"Grandmother's Garden" is a new feature to be designed by nationally renowned garden designer Jon Carloftis at Chattanooga Arboretum & Nature Center at Reflection Riding. Photo by Christopher Hirscheimer
IF YOU GO
What: "Putting Style into Your Garden," lecture by John Carloftis.
When: 7 p.m. Wednesday.
Where: Chattanooga State Community College Humanities Auditorium.
Admission: $15; proceeds go to Grandmothers Garden Fund.
Information: To register, go to chattanoogaanc.org or call 821-1160. For more about Jon Carloftis' garden designs, go to joncarloftis.com.
A fundraising tea will be held in the Humphrey's House at Chattanooga Arboretum & Nature Center on May 11 from 11:30 a.m. to 2 p.m. Cost is $35 for adults, $15 for children 8-13. Not recommended for children under 8. Register at chattanoogaanc.org.
It's a place you'll want to take grandma.
"Grandmothers Garden" is a new feature to be designed by nationally renowned garden designer Jon Carloftis at Chattanooga Arboretum & Nature Center at Reflection Riding.
Carloftis, of Lexington, Ky., who will give a lecture about gardens next week at Chattanooga State Community College, says a "Grandmothers Garden" is made from old-fashioned plants.
Such plants are "both native and non-native, but not invasive, that were popular during the Arts and Crafts Movement (1860-1910) when people rebelled against the Industrial Revolution and wanted to use and buy things that were made by hand, including gardens," Carloftis explains.
Groundbreaking for the garden will begin by the end of this year with plans to have it completed by the end of 2014, says Chattanooga Arboretum and Nature Center board member Margaret Hill.
The garden is also part of a greater effort to gain community support for the Arboretum and Nature Center, says Dennis Bishop, curator at the center.
"It is our hope that the Chattanooga community will embrace the entire Arboretum through this garden. We want Chattanoogans to make the Arboretum their own," he says. "We are starting with two things no other Southeastern garden has -- the spectacular scenery of Lookout Valley and a Nature Center that ties the Arboretum to our local animal life and the rest of the natural world.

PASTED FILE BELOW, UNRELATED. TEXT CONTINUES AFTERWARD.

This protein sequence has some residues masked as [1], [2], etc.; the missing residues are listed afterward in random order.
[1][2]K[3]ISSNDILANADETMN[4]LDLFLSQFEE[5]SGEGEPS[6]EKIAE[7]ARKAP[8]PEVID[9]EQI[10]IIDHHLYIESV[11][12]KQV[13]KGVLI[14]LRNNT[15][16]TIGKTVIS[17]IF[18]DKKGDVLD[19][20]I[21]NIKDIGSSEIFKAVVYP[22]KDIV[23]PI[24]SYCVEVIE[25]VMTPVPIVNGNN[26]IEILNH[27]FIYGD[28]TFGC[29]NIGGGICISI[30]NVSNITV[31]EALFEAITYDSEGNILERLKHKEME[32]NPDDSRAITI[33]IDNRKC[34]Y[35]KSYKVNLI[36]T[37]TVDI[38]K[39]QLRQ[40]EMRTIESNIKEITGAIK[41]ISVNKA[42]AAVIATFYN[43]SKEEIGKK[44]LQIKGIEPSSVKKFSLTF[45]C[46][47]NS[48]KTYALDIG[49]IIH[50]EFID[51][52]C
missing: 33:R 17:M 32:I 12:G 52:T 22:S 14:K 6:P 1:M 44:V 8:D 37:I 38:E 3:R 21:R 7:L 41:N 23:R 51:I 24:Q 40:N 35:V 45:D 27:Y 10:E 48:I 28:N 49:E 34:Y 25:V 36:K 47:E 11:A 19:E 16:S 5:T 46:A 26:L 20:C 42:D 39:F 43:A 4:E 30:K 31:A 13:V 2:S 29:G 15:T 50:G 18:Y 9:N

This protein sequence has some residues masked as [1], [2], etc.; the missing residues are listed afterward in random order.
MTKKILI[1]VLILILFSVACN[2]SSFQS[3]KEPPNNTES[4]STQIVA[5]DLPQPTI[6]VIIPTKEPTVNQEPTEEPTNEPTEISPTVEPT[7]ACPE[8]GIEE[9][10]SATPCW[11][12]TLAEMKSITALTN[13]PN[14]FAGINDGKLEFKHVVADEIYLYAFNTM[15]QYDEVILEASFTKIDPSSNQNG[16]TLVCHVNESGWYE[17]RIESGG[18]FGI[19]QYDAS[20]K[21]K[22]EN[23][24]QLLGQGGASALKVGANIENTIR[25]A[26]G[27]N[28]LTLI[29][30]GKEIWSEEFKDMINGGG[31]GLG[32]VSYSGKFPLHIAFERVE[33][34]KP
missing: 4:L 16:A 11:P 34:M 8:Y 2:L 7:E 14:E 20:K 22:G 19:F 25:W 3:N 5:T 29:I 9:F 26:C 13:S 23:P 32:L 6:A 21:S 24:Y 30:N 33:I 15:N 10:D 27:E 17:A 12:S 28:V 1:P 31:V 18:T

"The Grandmothers Garden will provide one more reason for people come see what a fabulous place Chattanooga is."
The garden will be built in memory of Marie Humphreys, Margaret Chambliss and all grandmothers, Bishop says.
Humphreys and her husband, Harold Humphreys, lived on the Reflection
Riding property for many years and assisted John and Margaret Chambliss with the development of Reflection Riding, a 317-acre area that was incorporated in 1956, according to chattanooganaturecenter.org.
Marie Humphreys and Margaret Chambliss were cornerstones of Reflection Riding, and two stone pavers will be set in their honor in the Grandmothers Garden, Bishop says.
"Around these two cornerstones, a paved stone patio will be built and dedicated to all of our grandmothers," he says. "Pavers for the patio will be sold as part of a fundraiser for the garden. They will be engraved with the names of the purchaser's grandmother."
The garden will be funded entirely through donations, Bishop says.
Carloftis appreciates the efforts of the couples to preserve the land for the good use of future generations.
"My family has always been involved in saving land for the future and it has trickled down to all of us, including grandchildren. Once it's gone, it's gone," Carloftis says. "I'm involved in a group called Fayette Alliance in Lexington, Ky., that encourages people to stay inside the city limits and make it a place you would want to stay instead of moving out to the beautiful farms and turning them into suburban tract houses.
"That is why I'm so excited about the Chattanooga Arboretum where people can come visit and get their outdoor energies out before going back to the city or suburbia. You have to have places to go or else it won't work."
At Chattanooga State, Carloftis will offer tips on how to put style in any garden, whether it's a flower garden, vegetable garden, indoor plants, woodland garden or potting sheds.
"Everything we do in the world of gardening can be done with lots of style," he says. "And that doesn't mean lots of money because the most innovative gardens I've seen are done with more ingenuity than money."
Today's gardener wants extras in gardens such as lighting, comfortable seating, even outdoor kitchens -- and all that is fine, he says.
"If it takes these nice things to get us outside, off the computer and the big sofa watching TV, then it's worth it," he says.
Contact staff writer Karen Nazor Hill at firstname.lastname@example.org or 423-757-6396.
Feature writer Karen Nazor Hill covers fashion, design, home and gardening, pets, entertainment, human interest features and more. She also is an occasional news reporter and the Town Talk columnist. She previously worked for the Catholic newspaper Tennessee Register and was a reporter at the Chattanooga Free Press from 1985 to 1999, when the newspaper merged with the Chattanooga Times. She won a Society of Professional Journalists Golden Press third-place award in feature writing for ...